Ekal`s One Teacher Revolution

  • By Vijay Maroo
  • December 10 2019


As Ekal Vidyalaya, the informal rural and tribal school system that strives to take education to the last child in the remotest village and hamlet, opens its 100,000th One Teacher School in Sonegarh, Surat district, Gujarat, today (December 6), the dreams of a whole generation of rural children have already taken wing.


An independent venture of volunteers associated with the Rashtriya Swayamsevak Sangh (RSS), the first Ekal school was launched by late Madan Lal Agarwal, a businessman from Dhanbad, Jharkhand, in 1988. Later, Shyam Gupta took the responsibility to run these One Teacher Schools and is the guiding force behind them to this day, as the network has rapidly expanded across the country. Today, as many as 2.4 million children are enrolled in Ekal schools nationwide. Bajrang Bagra, former CMD of NALCO, a Navratna company, is the current CEO of Ekal.


Ekal’s goal was to take education to each child in regions not covered by the formal school system, to empower him/her to face the challenges of the modern world with confidence. Union minister Pratap Chandra Sarangi took the Ekal Vidyalaya concept to the remote regions of Odisha in the 1980s. Nearly half of Ekal’s students and teachers are female, and as many as one-fifth pursue further studies; some have even become graduates. Some return to serve the organization.


For children in rural India, Ekal Vidyalaya provides basic education to the age group of 6 to 14 years. The schools run for about three hours daily. The schools have local teachers who teach in the regional language, and impart knowledge of the local culture and history through story-telling, folk dramas, games, folk songs, music and dance. In the process, the children and youth are kept rooted in the local culture and traditions, and not distanced from the same. The teachers take care to inculcate moral values in the students, teach them about health, hygiene, the environment, and the merits of organic farming.


Ekal students perform well in formal schools as they are given lessons in science, maths, language and general knowledge. A typical school has 30-40 students who are taught by a local youth who has passed Grade 8 or 9 and has been specially trained. The classes are held under a tree or in a hut.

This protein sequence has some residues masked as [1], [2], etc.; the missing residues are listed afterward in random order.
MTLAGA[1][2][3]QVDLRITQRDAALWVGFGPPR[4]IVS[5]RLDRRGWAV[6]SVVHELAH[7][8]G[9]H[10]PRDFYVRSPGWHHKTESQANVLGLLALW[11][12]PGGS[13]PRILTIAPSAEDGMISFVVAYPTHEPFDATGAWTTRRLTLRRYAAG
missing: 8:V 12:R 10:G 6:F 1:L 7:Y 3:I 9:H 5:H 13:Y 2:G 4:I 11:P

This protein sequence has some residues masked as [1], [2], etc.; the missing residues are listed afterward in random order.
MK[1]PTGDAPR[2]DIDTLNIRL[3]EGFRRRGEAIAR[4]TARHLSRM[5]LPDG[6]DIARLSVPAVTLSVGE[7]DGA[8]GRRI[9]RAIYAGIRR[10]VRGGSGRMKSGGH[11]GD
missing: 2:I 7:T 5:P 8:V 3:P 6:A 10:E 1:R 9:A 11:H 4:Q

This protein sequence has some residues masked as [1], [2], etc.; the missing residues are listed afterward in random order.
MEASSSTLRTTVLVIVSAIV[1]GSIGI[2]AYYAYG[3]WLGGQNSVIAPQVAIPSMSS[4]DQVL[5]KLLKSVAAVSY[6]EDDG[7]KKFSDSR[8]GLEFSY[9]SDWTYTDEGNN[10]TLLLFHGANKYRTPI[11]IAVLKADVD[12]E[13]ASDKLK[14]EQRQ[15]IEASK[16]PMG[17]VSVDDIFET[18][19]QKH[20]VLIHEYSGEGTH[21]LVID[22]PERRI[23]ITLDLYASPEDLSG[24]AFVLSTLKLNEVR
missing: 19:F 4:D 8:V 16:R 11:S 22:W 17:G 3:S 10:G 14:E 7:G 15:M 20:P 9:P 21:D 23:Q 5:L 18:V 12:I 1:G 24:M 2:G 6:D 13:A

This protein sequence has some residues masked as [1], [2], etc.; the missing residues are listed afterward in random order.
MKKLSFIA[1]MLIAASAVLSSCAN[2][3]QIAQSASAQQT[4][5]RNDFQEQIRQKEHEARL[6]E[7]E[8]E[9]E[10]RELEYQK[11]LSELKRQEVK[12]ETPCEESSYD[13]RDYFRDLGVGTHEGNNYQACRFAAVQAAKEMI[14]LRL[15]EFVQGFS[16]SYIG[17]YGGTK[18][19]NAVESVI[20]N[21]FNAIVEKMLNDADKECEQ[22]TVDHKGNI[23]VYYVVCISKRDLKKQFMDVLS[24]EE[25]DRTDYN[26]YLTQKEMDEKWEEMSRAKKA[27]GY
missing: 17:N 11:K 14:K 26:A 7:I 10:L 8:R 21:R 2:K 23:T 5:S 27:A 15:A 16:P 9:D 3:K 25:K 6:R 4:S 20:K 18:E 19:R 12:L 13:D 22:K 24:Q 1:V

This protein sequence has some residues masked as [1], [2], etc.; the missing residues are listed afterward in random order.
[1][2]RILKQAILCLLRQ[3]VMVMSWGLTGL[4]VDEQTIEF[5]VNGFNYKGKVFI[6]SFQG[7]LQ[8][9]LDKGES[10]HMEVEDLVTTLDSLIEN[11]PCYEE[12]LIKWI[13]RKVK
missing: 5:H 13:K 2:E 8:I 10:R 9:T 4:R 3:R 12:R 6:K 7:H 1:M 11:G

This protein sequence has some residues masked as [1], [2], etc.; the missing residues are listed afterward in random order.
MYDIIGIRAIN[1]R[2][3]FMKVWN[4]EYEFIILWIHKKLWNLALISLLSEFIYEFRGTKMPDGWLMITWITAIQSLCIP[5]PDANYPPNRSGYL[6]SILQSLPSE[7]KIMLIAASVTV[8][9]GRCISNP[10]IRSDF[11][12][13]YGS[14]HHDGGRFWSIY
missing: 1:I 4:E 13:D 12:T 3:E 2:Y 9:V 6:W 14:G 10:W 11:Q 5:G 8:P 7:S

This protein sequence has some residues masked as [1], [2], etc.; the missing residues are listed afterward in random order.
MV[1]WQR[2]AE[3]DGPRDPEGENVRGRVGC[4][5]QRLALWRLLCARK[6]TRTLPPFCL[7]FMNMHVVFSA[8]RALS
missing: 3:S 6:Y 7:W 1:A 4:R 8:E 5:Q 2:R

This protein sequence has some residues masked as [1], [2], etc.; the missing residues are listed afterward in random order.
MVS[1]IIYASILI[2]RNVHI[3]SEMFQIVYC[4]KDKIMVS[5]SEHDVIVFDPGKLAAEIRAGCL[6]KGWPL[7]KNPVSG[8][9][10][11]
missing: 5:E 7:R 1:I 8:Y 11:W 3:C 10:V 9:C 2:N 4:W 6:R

Over the last few years, however, teachers have been provided with pre-programmed tabs in some areas, in an attempt to modernize the system. The Ekal teachers are given extensive training in the use of the tabs. It has been noted that the village children are keen to learn from these modern techniques, which over time can give a significant boost to the Digital India movement. In fact, to strengthen the Digital India movement, Ekal is running 23 Ekal on Wheels (mobile computer labs equipped with laptops, a big screen and a trainer) vans that move from village to village.


Ekal constantly improvises and upgrades its teaching and methodology. Recently, it has started Integrated Village Development projects in nine blocks, to link primary education with health and hygiene, skills and nutrition. At Gramothan centres, training is given in computers, tailoring, better farming methodology and use of non-chemical based fertilizers, nutritional gardens, handicrafts etc. They have proved beneficial in empowering men and women in the villages.


The Arogya Foundation imparts training for preventive health care and organizes free medical camps. There is special emphasis on tackling anaemia, which is widely prevalent. Since it works among groups with little access to the formal health system, Ekal imparts information on the treatment of general diseases, maternal and child care. It operates 11,450 health centers for people in rural and tribal areas, and distributes medicines to children for the treatment of various disorders.


The schools run a rural development scheme and promote use of organic fertilizers instead of chemical fertilizers. They offer professional training in agriculture and vermiculture. In May 2011, the Vermicompost Project was launched to introduce self-sustaining practices in 100 poor villages of Orissa and Maharashtra, and in December 2011, the Ekal Vidyalaya staff decided to fight addiction in rural areas. Being entrenched in the local communities, the schools also hold weekly sessions to discuss rural development, health and other concerns.


On January 17, Ekal was informed that it is being awarded the Gandhi Peace Prize for the year 2017 for its contribution in providing Education for Rural and Tribal Children in remote areas pan-India, Rural Empowerment, Gender and Social Equality. This is the highest award in its category by the Government of India.


A few years ago, the Prime Minister Modi asked Ekal to have one lakh schools by 2022, when India celebrates 75 years of Independence. Ekal has now achieved this milestone in 2019.


Author is Ekal Samvad Prabhari.


First published here . It costs Rs 22,000 (end 2019) to support one school. If you wish to donate for a school all details can be got here - https://www.ekal.org/in/donate

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